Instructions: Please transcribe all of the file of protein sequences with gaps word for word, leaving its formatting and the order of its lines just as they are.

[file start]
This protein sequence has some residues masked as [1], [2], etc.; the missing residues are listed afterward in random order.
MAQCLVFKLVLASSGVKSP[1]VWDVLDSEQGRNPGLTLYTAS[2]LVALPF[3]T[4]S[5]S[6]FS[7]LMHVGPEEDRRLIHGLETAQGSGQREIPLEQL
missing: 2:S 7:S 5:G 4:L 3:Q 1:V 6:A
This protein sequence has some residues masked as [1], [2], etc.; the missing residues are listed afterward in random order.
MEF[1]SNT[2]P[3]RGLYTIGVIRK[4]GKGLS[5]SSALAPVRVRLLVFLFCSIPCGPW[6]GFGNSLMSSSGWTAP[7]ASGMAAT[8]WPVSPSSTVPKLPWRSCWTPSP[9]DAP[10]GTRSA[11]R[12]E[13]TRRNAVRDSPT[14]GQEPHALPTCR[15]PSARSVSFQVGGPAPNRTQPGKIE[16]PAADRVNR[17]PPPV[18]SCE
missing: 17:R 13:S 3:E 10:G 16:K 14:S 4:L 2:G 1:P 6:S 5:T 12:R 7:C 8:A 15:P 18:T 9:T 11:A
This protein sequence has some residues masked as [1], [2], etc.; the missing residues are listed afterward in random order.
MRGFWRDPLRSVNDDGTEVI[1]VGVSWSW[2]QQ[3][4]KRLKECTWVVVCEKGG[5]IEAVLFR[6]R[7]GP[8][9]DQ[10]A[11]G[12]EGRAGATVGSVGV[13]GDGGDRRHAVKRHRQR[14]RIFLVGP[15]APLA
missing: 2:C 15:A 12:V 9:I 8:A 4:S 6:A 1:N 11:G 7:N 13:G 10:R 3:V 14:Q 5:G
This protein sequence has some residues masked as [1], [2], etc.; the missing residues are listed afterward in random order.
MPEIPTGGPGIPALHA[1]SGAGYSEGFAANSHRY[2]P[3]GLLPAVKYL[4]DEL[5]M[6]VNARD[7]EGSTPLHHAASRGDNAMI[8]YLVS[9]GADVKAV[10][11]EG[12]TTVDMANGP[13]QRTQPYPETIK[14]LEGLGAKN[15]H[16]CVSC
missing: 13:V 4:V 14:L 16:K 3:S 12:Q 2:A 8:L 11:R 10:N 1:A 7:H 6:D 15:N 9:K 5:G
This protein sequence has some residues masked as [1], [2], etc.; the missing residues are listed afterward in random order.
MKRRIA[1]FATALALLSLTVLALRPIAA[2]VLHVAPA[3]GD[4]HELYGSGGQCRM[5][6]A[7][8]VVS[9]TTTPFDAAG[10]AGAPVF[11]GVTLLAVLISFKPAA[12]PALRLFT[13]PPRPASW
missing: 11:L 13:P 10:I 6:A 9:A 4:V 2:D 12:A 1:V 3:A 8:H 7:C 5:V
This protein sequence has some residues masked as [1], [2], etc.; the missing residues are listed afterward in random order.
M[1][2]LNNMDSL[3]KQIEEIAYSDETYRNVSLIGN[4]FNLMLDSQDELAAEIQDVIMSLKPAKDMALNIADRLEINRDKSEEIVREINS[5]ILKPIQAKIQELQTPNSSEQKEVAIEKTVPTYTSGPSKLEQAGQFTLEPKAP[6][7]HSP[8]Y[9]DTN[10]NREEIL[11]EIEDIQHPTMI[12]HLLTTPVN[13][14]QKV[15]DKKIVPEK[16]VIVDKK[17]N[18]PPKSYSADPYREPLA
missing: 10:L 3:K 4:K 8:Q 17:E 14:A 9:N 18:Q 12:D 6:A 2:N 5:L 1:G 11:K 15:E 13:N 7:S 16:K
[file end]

This protein sequence has some residues masked as [1], [2], etc.; the missing residues are listed afterward in random order.
MAQCLVFKLVLASSGVKSP[1]VWDVLDSEQGRNPGLTLYTAS[2]LVALPF[3]T[4]S[5]S[6]FS[7]LMHVGPEEDRRLIHGLETAQGSGQREIPLEQL
missing: 2:S 7:S 5:G 4:L 3:Q 1:V 6:A
This protein sequence has some residues masked as [1], [2], etc.; the missing residues are listed afterward in random order.
MEF[1]SNT[2]P[3]RGLYTIGVIRK[4]GKGLS[5]SSALAPVRVRLLVFLFCSIPCGPW[6]GFGNSLMSSSGWTAP[7]ASGMAAT[8]WPVSPSSTVPKLPWRSCWTPSP[9]DAP[10]GTRSA[11]R[12]E[13]TRRNAVRDSPT[14]GQEPHALPTCR[15]PSARSVSFQVGGPAPNRTQPGKIE[16]PAADRVNR[17]PPPV[18]SCE
missing: 17:R 13:S 3:E 10:G 16:K 14:S 4:L 2:G 1:P 6:S 5:T 12:R 7:C 8:A 15:P 18:T 9:T 11:A
This protein sequence has some residues masked as [1], [2], etc.; the missing residues are listed afterward in random order.
MRGFWRDPLRSVNDDGTEVI[1]VGVSWSW[2]QQ[3][4]KRLKECTWVVVCEKGG[5]IEAVLFR[6]R[7]GP[8][9]DQ[10]A[11]G[12]EGRAGATVGSVGV[13]GDGGDRRHAVKRHRQR[14]RIFLVGP[15]APLA
missing: 2:C 15:A 12:V 9:I 8:A 4:S 6:A 1:N 11:G 7:N 13:G 10:R 3:V 14:Q 5:G
This protein sequence has some residues masked as [1], [2], etc.; the missing residues are listed afterward in random order.
MPEIPTGGPGIPALHA[1]SGAGYSEGFAANSHRY[2]P[3]GLLPAVKYL[4]DEL[5]M[6]VNARD[7]EGSTPLHHAASRGDNAMI[8]YLVS[9]GADVKAV[10][11]EG[12]TTVDMANGP[13]QRTQPYPETIK[14]LEGLGAKN[15]H[16]CVSC
missing: 13:V 4:V 14:L 16:K 3:S 12:Q 2:A 8:L 11:R 10:N 1:A 7:H 6:D 15:N 9:K 5:G
This protein sequence has some residues masked as [1], [2], etc.; the missing residues are listed afterward in random order.
MKRRIA[1]FATALALLSLTVLALRPIAA[2]VLHVAPA[3]GD[4]HELYGSGGQCRM[5][6]A[7][8]VVS[9]TTTPFDAAG[10]AGAPVF[11]GVTLLAVLISFKPAA[12]PALRLFT[13]PPRPASW
missing: 11:L 13:P 10:I 6:A 9:A 4:V 2:D 12:A 1:V 3:A 8:H 7:C 5:V
This protein sequence has some residues masked as [1], [2], etc.; the missing residues are listed afterward in random order.
M[1][2]LNNMDSL[3]KQIEEIAYSDETYRNVSLIGN[4]FNLMLDSQDELAAEIQDVIMSLKPAKDMALNIADRLEINRDKSEEIVREINS[5]ILKPIQAKIQELQTPNSSEQKEVAIEKTVPTYTSGPSKLEQAGQFTLEPKAP[6][7]HSP[8]Y[9]DTN[10]NREEIL[11]EIEDIQHPTMI[12]HLLTTPVN[13][14]QKV[15]DKKIVPEK[16]VIVDKK[17]N[18]PPKSYSADPYREPLA
missing: 10:L 3:K 4:K 8:Q 17:E 14:A 9:N 18:Q 12:D 6:A 2:N 5:L 1:G 11:K 15:E 13:N 7:S 16:K